The Carrie Eliza Getty Tomb

Getty Mausoleum

Carrie Eliza Anderson Getty
1843 – 24 February 1890

Henry Harrison Getty
20 September 1836 – 28 March 1919

Alice Eliza Getty
15 October 1868 – 12 June 1946

Getty MausoleumThere is a thorough write-up about this mausoleum on Carrie Eliza Anderson Getty’s page as well as a Wikipedia entry dedicated to the mausoleum which discusses its architectural aspects, so I’ll just hit some highlights below.

This mausoleum is one of Graceland’s most significant monuments, was designated a Chicago Landmark in 1971, and was added to the National Register of Historic Places in 1974. The mausoleum was designed by Louis Henri Sullivan and is considered the beginning of his involvement in the Chicago School style.

Henry Harrison Getty (born in 1836 in New York) met Carrie Anderson (born in 1843 in Norway) after he came to Muskegon, Michigan to get into the lumber trade. They married in 1864 and had one child, daughter Alice, in 1868. Henry made his fortune in lumber, making important connections as well that brought the family to Chicago.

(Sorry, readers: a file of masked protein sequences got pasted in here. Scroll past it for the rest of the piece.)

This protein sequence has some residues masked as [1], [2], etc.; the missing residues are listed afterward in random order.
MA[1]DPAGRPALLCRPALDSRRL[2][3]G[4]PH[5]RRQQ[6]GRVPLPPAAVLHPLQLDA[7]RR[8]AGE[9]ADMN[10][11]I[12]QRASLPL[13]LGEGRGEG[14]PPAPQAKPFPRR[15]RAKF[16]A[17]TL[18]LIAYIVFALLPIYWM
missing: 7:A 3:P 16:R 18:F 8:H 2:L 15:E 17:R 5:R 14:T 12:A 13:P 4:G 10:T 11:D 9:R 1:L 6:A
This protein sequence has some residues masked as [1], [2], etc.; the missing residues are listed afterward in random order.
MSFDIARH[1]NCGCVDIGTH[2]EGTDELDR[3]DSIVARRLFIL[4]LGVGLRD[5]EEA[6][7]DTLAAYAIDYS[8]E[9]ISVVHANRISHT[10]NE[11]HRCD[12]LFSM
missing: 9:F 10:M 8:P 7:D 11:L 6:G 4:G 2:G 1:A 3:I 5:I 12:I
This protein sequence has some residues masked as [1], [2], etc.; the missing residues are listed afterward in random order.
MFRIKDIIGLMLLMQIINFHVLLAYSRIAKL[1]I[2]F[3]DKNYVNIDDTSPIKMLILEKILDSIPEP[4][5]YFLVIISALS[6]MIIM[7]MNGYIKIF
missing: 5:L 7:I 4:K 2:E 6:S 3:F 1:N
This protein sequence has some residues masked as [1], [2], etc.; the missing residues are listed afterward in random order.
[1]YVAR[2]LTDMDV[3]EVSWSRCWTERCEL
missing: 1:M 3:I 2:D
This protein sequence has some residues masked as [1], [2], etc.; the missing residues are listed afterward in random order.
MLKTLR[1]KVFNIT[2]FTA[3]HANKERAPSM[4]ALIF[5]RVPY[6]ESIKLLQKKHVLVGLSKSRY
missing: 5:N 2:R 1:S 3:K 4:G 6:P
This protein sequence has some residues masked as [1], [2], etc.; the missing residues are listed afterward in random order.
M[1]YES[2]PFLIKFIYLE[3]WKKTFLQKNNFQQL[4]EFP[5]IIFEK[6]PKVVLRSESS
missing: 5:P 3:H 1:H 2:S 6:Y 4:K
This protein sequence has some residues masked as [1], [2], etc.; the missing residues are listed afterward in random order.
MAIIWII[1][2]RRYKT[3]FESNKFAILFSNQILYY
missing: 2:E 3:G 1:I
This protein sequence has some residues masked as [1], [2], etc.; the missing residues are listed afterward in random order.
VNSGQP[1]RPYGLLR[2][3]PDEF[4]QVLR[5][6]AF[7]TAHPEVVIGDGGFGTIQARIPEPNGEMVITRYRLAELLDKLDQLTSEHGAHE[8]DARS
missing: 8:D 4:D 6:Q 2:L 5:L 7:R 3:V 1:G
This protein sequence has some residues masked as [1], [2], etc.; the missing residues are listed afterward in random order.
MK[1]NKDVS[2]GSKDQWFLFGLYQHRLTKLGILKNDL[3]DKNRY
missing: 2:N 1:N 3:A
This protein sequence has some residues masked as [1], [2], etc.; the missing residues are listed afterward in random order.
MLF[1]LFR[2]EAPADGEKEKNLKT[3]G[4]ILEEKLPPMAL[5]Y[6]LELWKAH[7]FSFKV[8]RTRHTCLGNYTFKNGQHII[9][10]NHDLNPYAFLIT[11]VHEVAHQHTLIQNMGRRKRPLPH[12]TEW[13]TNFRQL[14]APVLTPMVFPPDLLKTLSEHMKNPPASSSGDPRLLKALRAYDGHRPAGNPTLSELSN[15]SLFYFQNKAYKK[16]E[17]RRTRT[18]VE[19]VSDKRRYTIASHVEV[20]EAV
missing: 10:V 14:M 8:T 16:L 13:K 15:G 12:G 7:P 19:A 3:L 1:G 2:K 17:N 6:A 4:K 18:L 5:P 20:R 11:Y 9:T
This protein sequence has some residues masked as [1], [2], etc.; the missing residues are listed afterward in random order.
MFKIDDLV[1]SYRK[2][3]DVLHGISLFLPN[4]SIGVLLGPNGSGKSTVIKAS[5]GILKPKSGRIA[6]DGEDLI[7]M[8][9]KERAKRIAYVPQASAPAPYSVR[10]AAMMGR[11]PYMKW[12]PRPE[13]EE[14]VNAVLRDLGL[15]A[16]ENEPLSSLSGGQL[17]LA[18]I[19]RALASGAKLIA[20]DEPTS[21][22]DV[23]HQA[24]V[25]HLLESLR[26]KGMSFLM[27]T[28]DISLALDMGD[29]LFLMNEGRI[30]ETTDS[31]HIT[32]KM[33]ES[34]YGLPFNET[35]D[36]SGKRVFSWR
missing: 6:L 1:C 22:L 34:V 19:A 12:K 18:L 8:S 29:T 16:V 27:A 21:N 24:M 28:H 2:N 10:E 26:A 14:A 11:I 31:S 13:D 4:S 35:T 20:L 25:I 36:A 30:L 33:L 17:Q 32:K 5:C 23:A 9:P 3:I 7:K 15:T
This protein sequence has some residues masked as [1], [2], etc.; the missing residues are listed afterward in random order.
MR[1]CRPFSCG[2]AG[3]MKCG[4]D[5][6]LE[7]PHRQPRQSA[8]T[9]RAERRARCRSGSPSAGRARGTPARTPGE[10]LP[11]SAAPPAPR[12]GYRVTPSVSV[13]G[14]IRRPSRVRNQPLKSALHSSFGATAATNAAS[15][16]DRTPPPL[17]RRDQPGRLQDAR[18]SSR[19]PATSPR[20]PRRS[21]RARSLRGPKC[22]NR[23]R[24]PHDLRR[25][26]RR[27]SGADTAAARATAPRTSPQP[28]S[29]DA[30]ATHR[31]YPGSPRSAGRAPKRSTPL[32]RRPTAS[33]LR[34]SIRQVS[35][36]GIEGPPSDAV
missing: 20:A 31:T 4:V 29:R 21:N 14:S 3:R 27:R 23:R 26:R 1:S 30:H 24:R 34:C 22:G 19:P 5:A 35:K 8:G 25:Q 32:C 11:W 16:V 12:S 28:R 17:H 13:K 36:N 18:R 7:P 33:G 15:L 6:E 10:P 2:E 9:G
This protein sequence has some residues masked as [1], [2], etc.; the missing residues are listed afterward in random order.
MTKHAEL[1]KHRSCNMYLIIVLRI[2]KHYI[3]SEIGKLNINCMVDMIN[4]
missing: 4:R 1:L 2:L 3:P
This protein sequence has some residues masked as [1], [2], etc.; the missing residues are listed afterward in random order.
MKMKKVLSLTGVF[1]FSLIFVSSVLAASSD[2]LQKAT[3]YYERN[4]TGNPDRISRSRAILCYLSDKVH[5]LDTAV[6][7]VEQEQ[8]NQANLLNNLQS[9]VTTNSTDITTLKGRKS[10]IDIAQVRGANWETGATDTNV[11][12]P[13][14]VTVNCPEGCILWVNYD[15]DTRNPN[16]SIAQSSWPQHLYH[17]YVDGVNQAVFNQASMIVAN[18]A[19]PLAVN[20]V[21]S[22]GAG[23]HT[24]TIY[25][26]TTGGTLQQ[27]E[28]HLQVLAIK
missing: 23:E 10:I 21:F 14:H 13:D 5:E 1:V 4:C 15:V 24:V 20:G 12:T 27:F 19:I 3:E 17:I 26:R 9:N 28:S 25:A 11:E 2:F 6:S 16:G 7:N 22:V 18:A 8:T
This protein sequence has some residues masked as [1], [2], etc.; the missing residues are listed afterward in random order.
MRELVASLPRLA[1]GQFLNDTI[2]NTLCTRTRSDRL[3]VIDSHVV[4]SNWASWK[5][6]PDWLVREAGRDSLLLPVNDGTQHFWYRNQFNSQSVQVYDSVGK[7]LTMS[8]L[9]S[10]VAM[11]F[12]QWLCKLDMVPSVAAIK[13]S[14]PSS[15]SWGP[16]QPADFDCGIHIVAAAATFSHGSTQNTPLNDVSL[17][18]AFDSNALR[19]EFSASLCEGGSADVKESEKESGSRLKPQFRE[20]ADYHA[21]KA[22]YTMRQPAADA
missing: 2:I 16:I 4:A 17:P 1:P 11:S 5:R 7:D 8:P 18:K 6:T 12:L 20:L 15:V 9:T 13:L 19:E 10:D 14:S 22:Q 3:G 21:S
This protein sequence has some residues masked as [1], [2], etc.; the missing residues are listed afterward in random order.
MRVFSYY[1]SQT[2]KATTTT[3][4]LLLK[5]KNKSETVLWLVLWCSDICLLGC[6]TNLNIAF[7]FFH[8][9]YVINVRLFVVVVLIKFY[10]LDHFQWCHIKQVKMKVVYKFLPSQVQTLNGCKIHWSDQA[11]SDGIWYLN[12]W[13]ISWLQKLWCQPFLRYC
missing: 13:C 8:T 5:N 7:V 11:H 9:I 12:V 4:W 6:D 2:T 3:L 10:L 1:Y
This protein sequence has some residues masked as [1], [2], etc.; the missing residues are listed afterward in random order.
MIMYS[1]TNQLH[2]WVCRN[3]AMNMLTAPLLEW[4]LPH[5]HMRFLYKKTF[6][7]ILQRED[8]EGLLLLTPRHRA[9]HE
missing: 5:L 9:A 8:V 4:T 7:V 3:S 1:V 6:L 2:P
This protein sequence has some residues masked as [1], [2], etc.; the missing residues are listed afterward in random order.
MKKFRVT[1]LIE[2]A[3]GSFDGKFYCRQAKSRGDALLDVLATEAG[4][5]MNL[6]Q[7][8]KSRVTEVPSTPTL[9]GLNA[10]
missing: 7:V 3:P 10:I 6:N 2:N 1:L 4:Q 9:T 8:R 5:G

Sadly, Carrie died in 1890 in her late 40s which led Henry to hire Sullivan to design this truly stunning final resting place for her. After Carrie’s death, Henry and Alice moved to Paris. They traveled back to the US not infrequently, but Henry died in Paris in 1919, a few months after the end of WWI, and was returned to Chicago to join his wife.

Alice never married or had children. She was a musician, composer, and author. In the wake of WWI, she established a publishing house (apparently in France) for braille books to meet the increased need for books for the blind in the post-WWI world.

Alice died a few months after the end of a World War, just like her father, passing away in 1946 in New York City. She was brought back to Chicago and entombed with her parents, and this little family were reunited once more.

RIP Gettys

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